Practical Tips to Keep You Safe
We live in a digital world, so keeping your personal information secure and understanding the tools fraudsters use to commit crimes is critical.
Russian Attack Has Increased Phishing
Reports have emerged of hacking campaigns linked directly and indirectly to Russia’s war in Ukraine. A key part to this invasion includes: cyberwarfare. Many experts predicted that Russia would launch significant cyber attacks in Ukraine, unknowing how this would unfold in in the rest of the world. Close to home, enhanced warning comes from the President based on evolving intelligence that the Russian government is exploring additional options related to cyberattacks.
Phishing is a popular form of cybercrime because of how effective it is. Cybercriminals have been successful using emails, text messages, direct messages on social media or in video games, to get people to respond with their personal information. The best defense is awareness and knowing what to look for.
Here are some ways to recognize a phishing email:
- Urgent call to action or threats - Be suspicious of emails that claim you must click, call, or open an attachment immediately. Often, they'll claim you have to act now to claim a reward or avoid a penalty. Creating a false sense of urgency is a common trick of phishing attacks and scams. They do that so that you won't think about it too much or consult with a trusted advisor who may warn you.
- First time or infrequent senders - While it's not unusual to receive an email from someone for the first time, especially if they are outside your organization, this can be a sign of phishing. When you get an email from somebody you don't recognize, or that Outlook identifies as a new sender, take a moment to examine it extra carefully before you proceed.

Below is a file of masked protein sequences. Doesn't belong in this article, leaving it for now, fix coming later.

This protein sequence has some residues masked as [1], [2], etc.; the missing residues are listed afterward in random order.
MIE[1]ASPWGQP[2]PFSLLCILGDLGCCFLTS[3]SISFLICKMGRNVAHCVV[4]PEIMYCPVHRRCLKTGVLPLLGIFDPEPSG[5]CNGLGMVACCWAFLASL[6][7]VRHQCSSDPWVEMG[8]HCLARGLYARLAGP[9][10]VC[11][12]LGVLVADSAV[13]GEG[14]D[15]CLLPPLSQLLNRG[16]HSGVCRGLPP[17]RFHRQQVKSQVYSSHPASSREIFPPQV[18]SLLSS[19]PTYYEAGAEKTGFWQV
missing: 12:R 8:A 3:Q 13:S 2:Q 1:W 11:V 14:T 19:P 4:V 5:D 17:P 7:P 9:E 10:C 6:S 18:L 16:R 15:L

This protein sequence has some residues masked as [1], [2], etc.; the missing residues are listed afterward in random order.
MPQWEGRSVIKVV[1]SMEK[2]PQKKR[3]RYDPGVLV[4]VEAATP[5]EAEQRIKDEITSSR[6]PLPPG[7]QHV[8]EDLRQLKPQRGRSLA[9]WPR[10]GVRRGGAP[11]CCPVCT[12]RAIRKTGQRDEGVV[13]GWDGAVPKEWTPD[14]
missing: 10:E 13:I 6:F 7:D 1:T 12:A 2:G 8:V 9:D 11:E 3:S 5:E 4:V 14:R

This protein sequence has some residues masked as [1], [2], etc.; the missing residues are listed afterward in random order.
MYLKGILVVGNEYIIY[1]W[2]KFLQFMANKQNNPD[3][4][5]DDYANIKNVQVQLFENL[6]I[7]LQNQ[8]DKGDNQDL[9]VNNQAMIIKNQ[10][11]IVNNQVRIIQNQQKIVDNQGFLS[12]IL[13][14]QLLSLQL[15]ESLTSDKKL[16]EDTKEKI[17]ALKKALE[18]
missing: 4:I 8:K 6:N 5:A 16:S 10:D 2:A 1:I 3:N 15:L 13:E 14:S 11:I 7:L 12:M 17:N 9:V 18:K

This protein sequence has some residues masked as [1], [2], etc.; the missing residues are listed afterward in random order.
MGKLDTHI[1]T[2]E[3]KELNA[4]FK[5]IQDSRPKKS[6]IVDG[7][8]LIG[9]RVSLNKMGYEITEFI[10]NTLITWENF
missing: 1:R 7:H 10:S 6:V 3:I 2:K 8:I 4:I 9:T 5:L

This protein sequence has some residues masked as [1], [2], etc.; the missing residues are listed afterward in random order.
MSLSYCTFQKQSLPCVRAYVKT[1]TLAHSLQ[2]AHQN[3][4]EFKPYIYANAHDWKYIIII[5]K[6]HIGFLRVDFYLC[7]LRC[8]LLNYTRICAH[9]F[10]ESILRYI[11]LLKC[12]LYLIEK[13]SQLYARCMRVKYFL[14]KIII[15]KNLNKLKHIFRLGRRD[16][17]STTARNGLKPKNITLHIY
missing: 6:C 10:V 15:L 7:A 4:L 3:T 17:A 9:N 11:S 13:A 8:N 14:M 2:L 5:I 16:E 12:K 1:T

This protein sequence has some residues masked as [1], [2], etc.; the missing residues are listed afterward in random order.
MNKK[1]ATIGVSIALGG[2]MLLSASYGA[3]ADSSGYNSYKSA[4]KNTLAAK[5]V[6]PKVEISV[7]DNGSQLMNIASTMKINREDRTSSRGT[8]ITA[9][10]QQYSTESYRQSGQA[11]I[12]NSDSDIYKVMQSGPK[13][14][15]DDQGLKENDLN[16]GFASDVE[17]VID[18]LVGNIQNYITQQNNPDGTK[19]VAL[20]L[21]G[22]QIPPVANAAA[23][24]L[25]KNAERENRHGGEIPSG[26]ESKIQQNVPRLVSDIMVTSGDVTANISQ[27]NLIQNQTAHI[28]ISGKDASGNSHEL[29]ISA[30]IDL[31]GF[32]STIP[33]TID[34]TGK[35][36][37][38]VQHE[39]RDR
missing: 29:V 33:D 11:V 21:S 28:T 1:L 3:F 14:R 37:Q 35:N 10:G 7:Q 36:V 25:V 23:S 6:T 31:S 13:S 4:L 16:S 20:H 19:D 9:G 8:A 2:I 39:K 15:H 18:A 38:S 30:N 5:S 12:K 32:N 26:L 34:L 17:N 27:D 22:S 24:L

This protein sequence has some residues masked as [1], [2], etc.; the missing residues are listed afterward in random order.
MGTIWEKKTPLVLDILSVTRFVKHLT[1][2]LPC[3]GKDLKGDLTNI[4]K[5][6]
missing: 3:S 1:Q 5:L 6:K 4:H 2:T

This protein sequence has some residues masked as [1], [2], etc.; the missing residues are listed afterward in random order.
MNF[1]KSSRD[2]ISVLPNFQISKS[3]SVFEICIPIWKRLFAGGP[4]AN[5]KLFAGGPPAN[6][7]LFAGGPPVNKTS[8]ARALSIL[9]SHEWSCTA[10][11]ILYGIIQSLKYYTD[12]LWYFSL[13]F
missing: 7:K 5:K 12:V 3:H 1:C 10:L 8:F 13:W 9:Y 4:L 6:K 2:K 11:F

- Spelling and bad grammar - Professional companies and organizations usually have an editorial staff to ensure customers get high-quality, professional content. If an email message has obvious spelling or grammatical errors, it might be a scam. These errors are sometimes the result of awkward translation from a foreign language, and sometimes they're deliberate in an attempt to evade filters that try to block these attacks.
- Generic greetings - An organization that works with you should know your name and these days it's easy to personalize an email. If the email starts with a generic "Dear sir or madam" that's a warning sign that it might not really be your bank or shopping site.
- Mismatched email domains - If the email claims to be from a reputable company, like Microsoft or your bank, but the email is being sent from another email domain like Gmail.com, or microsoftsupport.ru it's probably a scam. Also be watchful for very subtle misspellings of the legitimate domain name. Like micros0ft.com where the second "o" has been replaced by a 0, or rnicrosoft.com, where the "m" has been replaced by an "r" and a "n". These are common tricks of scammers.
- Suspicious links or unexpected attachments - If you suspect that an email message is a scam, don't open any links or attachments that you see. Instead, hover your mouse over, but don't click, the link to see if the address matches the link that was typed in the message.
Whenever you see a message calling for immediate action take a moment, pause, and look carefully at the message. Are you sure it's real? Slow down and be safe.
Over the past few years and with the increasing use of texting and SMS messaging, a newer one in the bag of tricks has been coined as “smishing.” Because it’s text, it often catches people off guard and causes them to react quickly, which is exactly what you shouldn’t do. Like with it's early predecessor, outlined above, look for indicators of incorrect information and when it doubt DO NOT reply.